Hello,

At 02:53 11/06/2002 +0900, you wrote:
>On Tue, Jun 11, 2002 at 02:41:04AM +0900, Kontra, Gergely wrote:
> > Hi!
> >
> > I've successfully redefined the + method, the <=> method in some
> > classes, but when I tried the same with +=, it doesn't work.
> > (I use ruby 1.6.6)
> >
> > Eg.:
> > class Hash
> >   def +=(other)
> >     {} # dummy
> >   end
> > end
> >
> > gives:
> > SyntaxError: compile error
> > def +=(other)
> >       ^
> > (irb):5: parse error
> >
> > Then, my Q is how to (re)define the += operator (method)).
>
>It's simply not possible!
>
>When you define a + operator, Ruby automatically "adds" a += operator
>which behaves like a = a + b.
>
>Regards,
>
>   Michael

How is that += automatically generated (if at all) ?

If figured out that it could be done using a .clone() and a .replace(v)
that the user would still have to provide (I was wrong, read further).

Having += behavior automatically changed when one redefines + is cool!
I wondered why it does not *also* work the other way around (i.e. +()
changed when user defines +=()) ?

The result could sometimes be much more efficient:

Here is a (dense) example dealing with files:

class LargeFile       # Case 1: where User redefines +()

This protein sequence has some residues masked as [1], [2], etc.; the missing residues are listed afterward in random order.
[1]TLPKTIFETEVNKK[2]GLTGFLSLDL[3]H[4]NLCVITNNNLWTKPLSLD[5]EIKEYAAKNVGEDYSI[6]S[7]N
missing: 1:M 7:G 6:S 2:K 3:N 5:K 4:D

def fname() id.to_s end
   def to_s() File.open(fname,"r"){|x|x.gets} end
   def replace(v) File.open(fname,"w"){|x|x.write v.to_s}; self end
   def clone() LargeFile.new.replace self end
   def +(a) c=clone; File.open(c.fname,"w+"){|x|x.write a.to_s}; c end
   # Presumably automatically generated code ?
   def +=(a) replace( self + a) end
end

class LargeFile       # Case 2: where User redefines +=()
   def fname() id.to_s end
   def to_s() File.open(name,"r"){|x|x.gets} end
   def clone() LargeFile.new() += self end
   def +=(a) File.open(fname,"w+"){|x|x.write a.to_s}; self end
   # Presumably automatically generated code
   def +(a) self.clone += a end
end

The efficiency of +() is the same in both cases.

However the efficiency of +=() is better in case 2 because case 1 requires
the creation of a new object (by +()) whereas it is directly self
that gets modified in case 2.

I then wondered: Why would a language favor a scheme so obviously less
efficient ? Well... Ruby does what's necessary.

I had a look at the mailing list archive. Turns out that:
   1) There is apparently no such thing as a "generated" += method
   2) a += b is actually 100% equivalent to a = a + b
   3) a = "a"; b = a; a += b; p a, b => "aa" "a"
   4) a = "a"; b = a; a << b; p a, b => "ab" "ab"
   5) When speed matters, use <<, not +, not +=
      However: check page 549 of Syngress's book "RUBY Developer's Guide"
   6) += has "value" semantic, << has "object semantic"
   7) Infering +() from +=() only... is impossible:
      a copy constructor (a la C++) or .clone() (a la Smalltalk) is needed.
   8) This is all related to Mutability I guess.
      See http://www.c2.com/cgi/wiki?ValueObjectsShouldBeImmutable

Yours,

Jean-Hugues

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